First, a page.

The Benefits of Online Nursing Education
Turning Time at Home Into a New Healthcare Career
The COVID-19 pandemic introduced a lot of changes to the way we live our lives—not the least of which is the way we attend school, earn degrees, and begin new career paths. Colleges and universities across the country have had to adapt to the “new normal”, finding ways to educate their students while still following social distancing guidelines. All nursing courses now being offered at Provo College, for example, are available online; a change from semesters past.
The timing couldn’t be better. The 2020 pandemic is creating an even higher strain on the medical community, which was already feeling the pressure of an existing nurse shortage. There has never been a need for qualified nurses quite like the present, and online classes are quickly becoming the go-to solution for getting new healthcare professionals to the frontlines.
But how do online nursing programs work? Can you really become a nurse online? Is online nursing school hard? How long does an online nursing course even take?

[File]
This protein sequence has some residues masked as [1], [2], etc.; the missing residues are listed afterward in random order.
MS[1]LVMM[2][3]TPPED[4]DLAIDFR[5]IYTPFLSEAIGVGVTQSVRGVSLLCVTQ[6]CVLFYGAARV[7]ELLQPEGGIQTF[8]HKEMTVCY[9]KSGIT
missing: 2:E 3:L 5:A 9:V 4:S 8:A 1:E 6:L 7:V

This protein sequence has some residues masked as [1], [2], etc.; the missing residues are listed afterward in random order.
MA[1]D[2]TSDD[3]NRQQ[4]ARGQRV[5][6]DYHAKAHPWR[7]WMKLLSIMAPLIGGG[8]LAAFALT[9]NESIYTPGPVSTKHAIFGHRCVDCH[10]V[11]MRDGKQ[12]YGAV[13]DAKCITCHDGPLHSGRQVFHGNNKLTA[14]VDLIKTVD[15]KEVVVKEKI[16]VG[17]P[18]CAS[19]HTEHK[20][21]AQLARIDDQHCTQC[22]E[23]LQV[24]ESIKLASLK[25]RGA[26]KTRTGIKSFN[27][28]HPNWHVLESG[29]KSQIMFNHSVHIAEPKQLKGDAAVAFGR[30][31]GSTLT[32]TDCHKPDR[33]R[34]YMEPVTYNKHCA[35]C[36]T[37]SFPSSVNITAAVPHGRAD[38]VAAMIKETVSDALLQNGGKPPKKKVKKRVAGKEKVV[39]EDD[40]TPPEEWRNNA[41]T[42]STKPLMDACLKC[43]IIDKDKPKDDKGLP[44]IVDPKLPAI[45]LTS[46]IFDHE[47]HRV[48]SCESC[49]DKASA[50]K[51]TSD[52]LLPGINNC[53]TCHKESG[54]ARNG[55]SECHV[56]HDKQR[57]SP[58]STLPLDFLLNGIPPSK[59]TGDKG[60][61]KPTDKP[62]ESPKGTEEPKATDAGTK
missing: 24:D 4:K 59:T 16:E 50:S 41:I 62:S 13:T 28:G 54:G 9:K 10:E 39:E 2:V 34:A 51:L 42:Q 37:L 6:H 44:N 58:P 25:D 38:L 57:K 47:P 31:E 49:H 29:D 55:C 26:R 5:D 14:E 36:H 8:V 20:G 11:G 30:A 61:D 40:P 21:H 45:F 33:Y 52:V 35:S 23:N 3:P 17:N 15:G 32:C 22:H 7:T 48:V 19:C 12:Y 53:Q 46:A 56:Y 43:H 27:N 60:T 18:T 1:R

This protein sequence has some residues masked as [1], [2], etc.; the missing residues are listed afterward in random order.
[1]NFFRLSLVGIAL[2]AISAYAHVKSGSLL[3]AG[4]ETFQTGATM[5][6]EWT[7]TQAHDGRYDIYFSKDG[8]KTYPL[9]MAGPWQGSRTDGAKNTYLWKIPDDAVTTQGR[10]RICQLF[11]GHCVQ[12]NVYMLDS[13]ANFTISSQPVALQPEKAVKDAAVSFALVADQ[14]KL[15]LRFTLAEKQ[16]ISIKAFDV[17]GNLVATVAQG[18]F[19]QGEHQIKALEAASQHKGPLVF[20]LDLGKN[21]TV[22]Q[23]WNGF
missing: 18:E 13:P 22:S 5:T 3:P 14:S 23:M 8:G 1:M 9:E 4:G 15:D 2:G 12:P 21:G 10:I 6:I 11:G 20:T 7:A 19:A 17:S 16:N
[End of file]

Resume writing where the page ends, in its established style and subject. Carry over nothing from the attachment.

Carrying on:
Keep reading to find out all there is to know about the benefits on an online nursing education, and how you can use this time at home to potentially launch a new career in healthcare.
Can you really get a nursing degree online?
Yes! Becoming a nurse requires two things:
- Graduation from an accredited nursing program
- Passing the national licensing exam (NCLEX-RN)
In other words, as long as the classes you’re taking are part of an official course from an accredited institution, it doesn’t matter if you’re sitting in a classroom or working from a laptop at home.
Requirements do vary from state to state, however, so be sure to check the rules where you plan to work.
What type of nursing degree can I get online?
Nursing degrees available online include (but are not limited to):
Bachelor of Science in Nursing – The BSN degree typically takes three to four years to complete and equips graduates for potentially higher-paying jobs and bigger responsibilities than those with only an associates degree. Graduates can choose to practice in a variety of healthcare settings including long-term care, complex and critical care, school nursing, home health, and community health nursing.